Does telling women to love their bodies promote obesity in women?

Apparently, last week,  there appears to have been a bit of a kerfuffle between fitness expert Maria Kang  (a.k.a. “Fit Mom) and Curvy Girl Lingerie owner Chrystal B0urgon over Curvy Girl’s recent campaign that encouraged women of\r\n\r\n

and most fashion photography is.  don't compare yourself to it.
and most fashion photography is. don’t compare yourself to it.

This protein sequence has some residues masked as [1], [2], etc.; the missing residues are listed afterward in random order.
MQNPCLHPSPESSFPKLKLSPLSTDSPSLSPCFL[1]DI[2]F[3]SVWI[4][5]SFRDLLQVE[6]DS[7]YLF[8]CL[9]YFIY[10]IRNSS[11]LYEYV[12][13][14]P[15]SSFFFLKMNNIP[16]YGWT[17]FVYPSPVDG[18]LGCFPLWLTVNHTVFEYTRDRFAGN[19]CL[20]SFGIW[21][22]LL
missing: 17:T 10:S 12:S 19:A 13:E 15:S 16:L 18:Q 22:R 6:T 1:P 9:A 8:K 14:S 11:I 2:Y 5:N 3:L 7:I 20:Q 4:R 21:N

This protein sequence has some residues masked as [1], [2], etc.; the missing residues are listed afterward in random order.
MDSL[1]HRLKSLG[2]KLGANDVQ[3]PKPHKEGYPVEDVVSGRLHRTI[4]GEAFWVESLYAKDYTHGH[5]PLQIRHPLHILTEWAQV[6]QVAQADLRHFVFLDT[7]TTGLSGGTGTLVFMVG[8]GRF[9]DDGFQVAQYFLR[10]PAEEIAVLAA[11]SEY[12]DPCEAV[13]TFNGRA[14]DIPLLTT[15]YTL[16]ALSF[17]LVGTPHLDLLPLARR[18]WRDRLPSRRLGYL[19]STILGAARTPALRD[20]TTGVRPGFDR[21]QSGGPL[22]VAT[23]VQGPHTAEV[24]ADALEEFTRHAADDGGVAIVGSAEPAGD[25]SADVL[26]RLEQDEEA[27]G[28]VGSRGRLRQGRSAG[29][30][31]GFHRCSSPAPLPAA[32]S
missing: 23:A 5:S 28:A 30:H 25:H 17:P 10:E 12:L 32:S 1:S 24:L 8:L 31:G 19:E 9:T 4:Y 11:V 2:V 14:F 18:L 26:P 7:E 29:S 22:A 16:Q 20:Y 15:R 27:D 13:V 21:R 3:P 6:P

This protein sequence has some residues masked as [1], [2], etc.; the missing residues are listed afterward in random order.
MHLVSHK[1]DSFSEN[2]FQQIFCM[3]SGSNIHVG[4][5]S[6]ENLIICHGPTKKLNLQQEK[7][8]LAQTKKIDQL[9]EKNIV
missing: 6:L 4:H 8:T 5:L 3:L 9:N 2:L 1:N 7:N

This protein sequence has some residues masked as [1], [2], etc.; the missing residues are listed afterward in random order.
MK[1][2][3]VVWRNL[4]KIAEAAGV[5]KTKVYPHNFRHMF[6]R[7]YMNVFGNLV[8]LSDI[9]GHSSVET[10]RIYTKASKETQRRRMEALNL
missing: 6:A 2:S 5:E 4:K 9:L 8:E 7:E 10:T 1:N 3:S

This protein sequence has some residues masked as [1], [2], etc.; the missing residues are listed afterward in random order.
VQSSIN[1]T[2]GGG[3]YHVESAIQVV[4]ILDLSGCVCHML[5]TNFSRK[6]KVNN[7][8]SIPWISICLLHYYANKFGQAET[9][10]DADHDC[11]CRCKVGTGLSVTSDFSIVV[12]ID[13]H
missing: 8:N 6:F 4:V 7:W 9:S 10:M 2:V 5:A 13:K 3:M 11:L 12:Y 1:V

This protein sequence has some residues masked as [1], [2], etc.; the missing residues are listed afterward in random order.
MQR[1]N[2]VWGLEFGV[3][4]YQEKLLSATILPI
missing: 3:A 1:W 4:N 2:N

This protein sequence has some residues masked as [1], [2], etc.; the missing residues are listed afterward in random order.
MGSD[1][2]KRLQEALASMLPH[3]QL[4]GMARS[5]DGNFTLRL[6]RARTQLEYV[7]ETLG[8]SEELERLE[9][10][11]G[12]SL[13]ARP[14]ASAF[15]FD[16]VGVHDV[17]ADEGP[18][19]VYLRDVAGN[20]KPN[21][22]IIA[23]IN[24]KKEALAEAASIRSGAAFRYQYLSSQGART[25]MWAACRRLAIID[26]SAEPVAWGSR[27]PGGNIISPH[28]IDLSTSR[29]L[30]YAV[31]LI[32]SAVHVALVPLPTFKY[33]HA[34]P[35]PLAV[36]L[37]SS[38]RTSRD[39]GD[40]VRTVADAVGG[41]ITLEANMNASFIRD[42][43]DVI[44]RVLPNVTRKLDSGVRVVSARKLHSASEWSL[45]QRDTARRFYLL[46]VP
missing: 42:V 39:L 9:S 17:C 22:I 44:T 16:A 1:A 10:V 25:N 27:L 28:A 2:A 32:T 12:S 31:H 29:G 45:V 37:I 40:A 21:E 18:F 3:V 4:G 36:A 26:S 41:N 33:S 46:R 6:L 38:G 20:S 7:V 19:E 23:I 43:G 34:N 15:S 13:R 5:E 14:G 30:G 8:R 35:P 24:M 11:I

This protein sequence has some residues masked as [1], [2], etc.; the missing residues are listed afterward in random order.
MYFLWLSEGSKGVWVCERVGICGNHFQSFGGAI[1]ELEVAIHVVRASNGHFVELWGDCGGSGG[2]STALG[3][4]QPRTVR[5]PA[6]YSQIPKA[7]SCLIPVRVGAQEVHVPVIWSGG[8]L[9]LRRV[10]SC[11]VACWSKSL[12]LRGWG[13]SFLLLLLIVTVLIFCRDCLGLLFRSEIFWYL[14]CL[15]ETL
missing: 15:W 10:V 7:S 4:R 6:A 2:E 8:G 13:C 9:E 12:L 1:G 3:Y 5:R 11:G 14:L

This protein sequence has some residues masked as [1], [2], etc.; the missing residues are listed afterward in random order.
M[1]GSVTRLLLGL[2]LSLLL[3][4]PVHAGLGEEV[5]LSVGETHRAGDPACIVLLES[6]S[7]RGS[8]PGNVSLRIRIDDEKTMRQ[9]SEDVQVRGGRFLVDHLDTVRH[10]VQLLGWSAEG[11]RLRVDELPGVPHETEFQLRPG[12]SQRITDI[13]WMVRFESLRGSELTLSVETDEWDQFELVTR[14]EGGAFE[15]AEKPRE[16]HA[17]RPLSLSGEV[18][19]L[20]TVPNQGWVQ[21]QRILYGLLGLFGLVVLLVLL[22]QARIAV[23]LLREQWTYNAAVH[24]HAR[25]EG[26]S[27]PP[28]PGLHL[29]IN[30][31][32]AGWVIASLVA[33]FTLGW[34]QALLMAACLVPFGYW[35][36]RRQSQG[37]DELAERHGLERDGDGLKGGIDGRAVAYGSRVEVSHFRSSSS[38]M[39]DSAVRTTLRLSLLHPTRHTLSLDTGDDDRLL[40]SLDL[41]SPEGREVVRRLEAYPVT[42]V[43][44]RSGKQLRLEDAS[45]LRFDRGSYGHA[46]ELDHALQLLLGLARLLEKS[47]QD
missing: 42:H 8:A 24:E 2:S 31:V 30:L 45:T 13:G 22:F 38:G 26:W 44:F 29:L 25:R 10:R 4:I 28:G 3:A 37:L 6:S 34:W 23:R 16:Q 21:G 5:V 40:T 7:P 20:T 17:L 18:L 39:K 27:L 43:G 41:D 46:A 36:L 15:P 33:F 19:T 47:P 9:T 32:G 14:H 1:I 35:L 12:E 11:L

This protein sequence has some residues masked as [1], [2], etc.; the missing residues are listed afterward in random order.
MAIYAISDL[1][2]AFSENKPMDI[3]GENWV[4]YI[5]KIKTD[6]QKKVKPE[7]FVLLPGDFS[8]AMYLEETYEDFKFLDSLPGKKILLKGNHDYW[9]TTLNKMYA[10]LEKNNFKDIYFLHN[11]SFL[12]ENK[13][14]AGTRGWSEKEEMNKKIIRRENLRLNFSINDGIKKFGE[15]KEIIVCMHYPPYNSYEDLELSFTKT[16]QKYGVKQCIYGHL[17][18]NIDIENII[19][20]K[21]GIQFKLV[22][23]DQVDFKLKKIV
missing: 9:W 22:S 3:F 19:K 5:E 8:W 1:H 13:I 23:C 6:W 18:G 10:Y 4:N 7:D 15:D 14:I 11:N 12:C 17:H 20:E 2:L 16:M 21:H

\r\n\r\nall sizes to post pics of themselves to Curvy Girl’s Facebook page for their “unphotoshopped, regular woman” photo campaign.\r\n\r\nIt seems that Maria took umbrage at Chrystal’s campaign, claiming that it encouraged “complacency” in women, and promoted the notion that obesity is ok.\r\n\r\nReally?  By showing happy, non-thin, “overweight” women on a Facebook page someone is dangerously promoting obesity?  Really?\r\n\r\nIMO, that’s a bit of a stretch.   More than any spandex two-way stretch too….\r\n\r\nOk, I understand where Kang is coming from.  Like many in the fitness world who seem to have found the “magic formula” for themselves, they “worry”  what seems to be incessantly about the weight, looks, and health of others.  I understand, too, that this is with all good intentions, that they want others to be as happy and peppy and fit and not taxing the healthcare system just like them.  Also a good intention.\r\n\r\nThe thing is, thinness does not necessarily equate with healthiness any more than all overweight-ness equates with un-healthiness.  The issue of health/non-health is something that should be discussed between a woman and her doctor, and no one else.  It seems, though, that women’s bodies are public bodies, meant to be criticized and discussed by anyone and everyone who believes he or she knows what’s right and how women should look –or what they should be doing for work.  See this about science writer Emily Graslie of Brain Scoop and how everybody under the sun believes it’s just peachy OK to tell her about her looks, what she should be doing other than science reporting, and so forth.\r\n\r\nI’ll say it again:  women’s bodies are public bodies.  When we leave the house, no matter who we are, we are scrutinized, sized up, judged by our looks, our age, our weight.  Our sexual behavior is, collectively anyway, talked about and judged by everyone, including our State Government and Federal Government, which seem to want to find all sorts of ways to stop us from making our own decisions about when we will or won’t reproduce.\r\n\r\nSo,  the Kang-Bourgon battle, which made its way to a she-said-she-said segment on CNN,  is another one of those dust ups that reminds me that every person who has a “concern” about women’s bodies, who feels he or  she should be doing what she can to evangelize us to their way of thinking (and yes, there are men who get into this battle, too) might be in some ways terribly misguided.   Even when their intentions may be good.  Maybe lumping all women of a certain appearance into the category of “unhealthy” is just like those folks at anti-abortion clinics who believe that every woman going into an abortion clinic is going there because she was forced to by some horrible incesting father or devil-worshipping pimp.\r\n\r\nOur bodies may be publicly scrutinized and governed, but our health choices, be they about our reproductive health or our weight, are matters that should be between a woman and her medical professional only and not a matter for public obsession, regardless of the good intention.\r\n\r\nWhich brings me to the idea of telling women to love their bodies no matter what.  This is where I agree with Chrystal Bourgon.  Bodies are malleable.  You might be “unhealthy” one day, and decide to make changes.  But you have to come from a place of feeling ok with yourself first before you decide to make positive changes.  Lots and lots of women and girls decide that they are “too fat” and enter into crazy diets, punishing fitness regimes that cause them to damage to their muscles, or to suffer bouts of anorexia or bulimia.\r\n\r\nFurther, when a woman does not love herself, and loses weight, and looks great, she may never, ever recognize that she looks great.  This is something I know personally.  I look at pictures of myself when I was young, and thin, and very fit, and remember how I thought I was “fat” because I wasn’t a certain number on the scale or the price tag.  I thought I was “fat” because I had thighs and boobs and a butt, which I couldn’t get rid of unless I had surgery.  Body dysmorphic disorder affects so many women that it is more incalculable than obesity figures.  I used to see it all the time , t00, when I worked at FoH and VS–when the size 34B woman would come in complaining of “love handles” and looking for a corset or girdle to “suck it in.”   When the store I worked for sold shapewear in size XS, to fit those who wear a size 0-1.  When the woman who was told she was a 34D had a fit and insisted she be no more than a 34C–a size she’d been since college 20 years ago. …\r\n\r\nWhen you do not love yourself, you cannot see yourself clearly.  Every mirror is a funhouse mirror, and everywhere you turn there is this horrid “obese” person, even if she is fit and thin or healthy and curvy.\r\n\r\nI do hope, that Maria Kang changes her mind about women and their health.  She has good intentions, but they are coming from a place that may not recognize that loving oneself, not punishing oneself, is what leads to the healthy changes that she advocates.\r\n\r\n \r\n\r\n(Hat tip to Plus Model Mag & Blog)\r\n


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